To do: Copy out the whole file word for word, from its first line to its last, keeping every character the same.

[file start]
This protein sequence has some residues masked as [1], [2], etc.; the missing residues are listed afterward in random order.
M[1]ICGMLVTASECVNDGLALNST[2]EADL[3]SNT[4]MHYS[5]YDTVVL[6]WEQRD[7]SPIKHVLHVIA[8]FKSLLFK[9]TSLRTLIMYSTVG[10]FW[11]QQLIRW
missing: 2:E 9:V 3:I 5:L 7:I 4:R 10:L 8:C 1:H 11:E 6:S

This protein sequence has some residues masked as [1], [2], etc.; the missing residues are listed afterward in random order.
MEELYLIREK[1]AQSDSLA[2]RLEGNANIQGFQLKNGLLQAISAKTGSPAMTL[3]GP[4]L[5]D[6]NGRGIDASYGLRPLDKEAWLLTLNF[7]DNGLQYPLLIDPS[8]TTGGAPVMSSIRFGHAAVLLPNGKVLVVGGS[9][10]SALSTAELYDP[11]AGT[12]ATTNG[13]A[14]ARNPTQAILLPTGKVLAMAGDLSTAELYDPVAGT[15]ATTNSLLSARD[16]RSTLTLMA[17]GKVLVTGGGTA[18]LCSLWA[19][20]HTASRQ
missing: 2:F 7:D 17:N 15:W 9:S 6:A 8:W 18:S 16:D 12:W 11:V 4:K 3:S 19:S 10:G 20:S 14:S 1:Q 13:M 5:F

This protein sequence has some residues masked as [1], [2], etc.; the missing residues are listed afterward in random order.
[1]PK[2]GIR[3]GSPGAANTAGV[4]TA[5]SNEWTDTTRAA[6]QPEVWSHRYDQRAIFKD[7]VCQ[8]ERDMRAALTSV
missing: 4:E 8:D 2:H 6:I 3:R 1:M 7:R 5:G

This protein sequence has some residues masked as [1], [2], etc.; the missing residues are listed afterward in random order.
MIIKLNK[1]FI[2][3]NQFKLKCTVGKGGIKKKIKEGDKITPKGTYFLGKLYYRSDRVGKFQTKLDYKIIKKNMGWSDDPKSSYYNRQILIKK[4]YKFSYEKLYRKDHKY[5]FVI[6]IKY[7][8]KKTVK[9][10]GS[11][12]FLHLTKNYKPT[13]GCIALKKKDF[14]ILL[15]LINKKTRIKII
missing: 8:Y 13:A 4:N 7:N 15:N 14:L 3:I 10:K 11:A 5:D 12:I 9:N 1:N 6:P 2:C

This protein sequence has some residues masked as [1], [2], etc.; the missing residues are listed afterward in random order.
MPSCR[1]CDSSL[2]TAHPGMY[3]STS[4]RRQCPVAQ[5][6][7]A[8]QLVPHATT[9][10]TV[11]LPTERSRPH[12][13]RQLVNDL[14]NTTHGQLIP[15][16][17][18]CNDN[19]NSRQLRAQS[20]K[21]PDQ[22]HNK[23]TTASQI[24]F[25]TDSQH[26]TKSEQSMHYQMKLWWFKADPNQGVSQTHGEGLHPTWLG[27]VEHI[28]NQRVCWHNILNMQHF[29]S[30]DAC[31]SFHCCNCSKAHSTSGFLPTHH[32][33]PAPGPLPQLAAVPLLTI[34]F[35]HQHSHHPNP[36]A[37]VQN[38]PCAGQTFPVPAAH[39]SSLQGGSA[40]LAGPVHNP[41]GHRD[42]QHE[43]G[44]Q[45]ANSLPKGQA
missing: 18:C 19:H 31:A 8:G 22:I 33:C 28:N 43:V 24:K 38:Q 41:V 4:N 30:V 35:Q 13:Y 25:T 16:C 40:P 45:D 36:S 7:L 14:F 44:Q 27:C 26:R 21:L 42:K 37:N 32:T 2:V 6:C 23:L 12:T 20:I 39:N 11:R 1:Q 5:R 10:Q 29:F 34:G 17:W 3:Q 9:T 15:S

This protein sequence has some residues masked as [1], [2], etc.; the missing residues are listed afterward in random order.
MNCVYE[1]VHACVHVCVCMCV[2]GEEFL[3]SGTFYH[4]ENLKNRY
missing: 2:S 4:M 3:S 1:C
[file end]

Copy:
This protein sequence has some residues masked as [1], [2], etc.; the missing residues are listed afterward in random order.
M[1]ICGMLVTASECVNDGLALNST[2]EADL[3]SNT[4]MHYS[5]YDTVVL[6]WEQRD[7]SPIKHVLHVIA[8]FKSLLFK[9]TSLRTLIMYSTVG[10]FW[11]QQLIRW
missing: 2:E 9:V 3:I 5:L 7:I 4:R 10:L 8:C 1:H 11:E 6:S

This protein sequence has some residues masked as [1], [2], etc.; the missing residues are listed afterward in random order.
MEELYLIREK[1]AQSDSLA[2]RLEGNANIQGFQLKNGLLQAISAKTGSPAMTL[3]GP[4]L[5]D[6]NGRGIDASYGLRPLDKEAWLLTLNF[7]DNGLQYPLLIDPS[8]TTGGAPVMSSIRFGHAAVLLPNGKVLVVGGS[9][10]SALSTAELYDP[11]AGT[12]ATTNG[13]A[14]ARNPTQAILLPTGKVLAMAGDLSTAELYDPVAGT[15]ATTNSLLSARD[16]RSTLTLMA[17]GKVLVTGGGTA[18]LCSLWA[19][20]HTASRQ
missing: 2:F 7:D 17:N 15:W 9:S 6:A 8:W 18:S 16:D 12:W 11:V 4:K 3:S 19:S 10:G 20:S 14:S 1:Q 13:M 5:F

This protein sequence has some residues masked as [1], [2], etc.; the missing residues are listed afterward in random order.
[1]PK[2]GIR[3]GSPGAANTAGV[4]TA[5]SNEWTDTTRAA[6]QPEVWSHRYDQRAIFKD[7]VCQ[8]ERDMRAALTSV
missing: 4:E 8:D 2:H 6:I 3:R 1:M 7:R 5:G

This protein sequence has some residues masked as [1], [2], etc.; the missing residues are listed afterward in random order.
MIIKLNK[1]FI[2][3]NQFKLKCTVGKGGIKKKIKEGDKITPKGTYFLGKLYYRSDRVGKFQTKLDYKIIKKNMGWSDDPKSSYYNRQILIKK[4]YKFSYEKLYRKDHKY[5]FVI[6]IKY[7][8]KKTVK[9][10]GS[11][12]FLHLTKNYKPT[13]GCIALKKKDF[14]ILL[15]LINKKTRIKII
missing: 8:Y 13:A 4:N 7:N 15:N 14:L 3:I 10:K 11:A 5:D 12:I 9:N 1:N 6:P 2:C

This protein sequence has some residues masked as [1], [2], etc.; the missing residues are listed afterward in random order.
MPSCR[1]CDSSL[2]TAHPGMY[3]STS[4]RRQCPVAQ[5][6][7]A[8]QLVPHATT[9][10]TV[11]LPTERSRPH[12][13]RQLVNDL[14]NTTHGQLIP[15][16][17][18]CNDN[19]NSRQLRAQS[20]K[21]PDQ[22]HNK[23]TTASQI[24]F[25]TDSQH[26]TKSEQSMHYQMKLWWFKADPNQGVSQTHGEGLHPTWLG[27]VEHI[28]NQRVCWHNILNMQHF[29]S[30]DAC[31]SFHCCNCSKAHSTSGFLPTHH[32][33]PAPGPLPQLAAVPLLTI[34]F[35]HQHSHHPNP[36]A[37]VQN[38]PCAGQTFPVPAAH[39]SSLQGGSA[40]LAGPVHNP[41]GHRD[42]QHE[43]G[44]Q[45]ANSLPKGQA
missing: 18:C 19:H 31:A 8:G 22:I 33:C 28:N 43:V 24:K 38:Q 41:V 4:N 30:V 35:Q 13:Y 25:T 16:C 40:P 45:D 36:S 7:L 14:F 44:Q 27:C 26:R 21:L 42:K 37:N 32:T 2:V 6:C 23:L 12:T 20:I 39:N 11:R 1:Q 5:R 10:Q 29:F 34:G 17:W 3:Q 9:T 15:S

This protein sequence has some residues masked as [1], [2], etc.; the missing residues are listed afterward in random order.
MNCVYE[1]VHACVHVCVCMCV[2]GEEFL[3]SGTFYH[4]ENLKNRY
missing: 2:S 4:M 3:S 1:C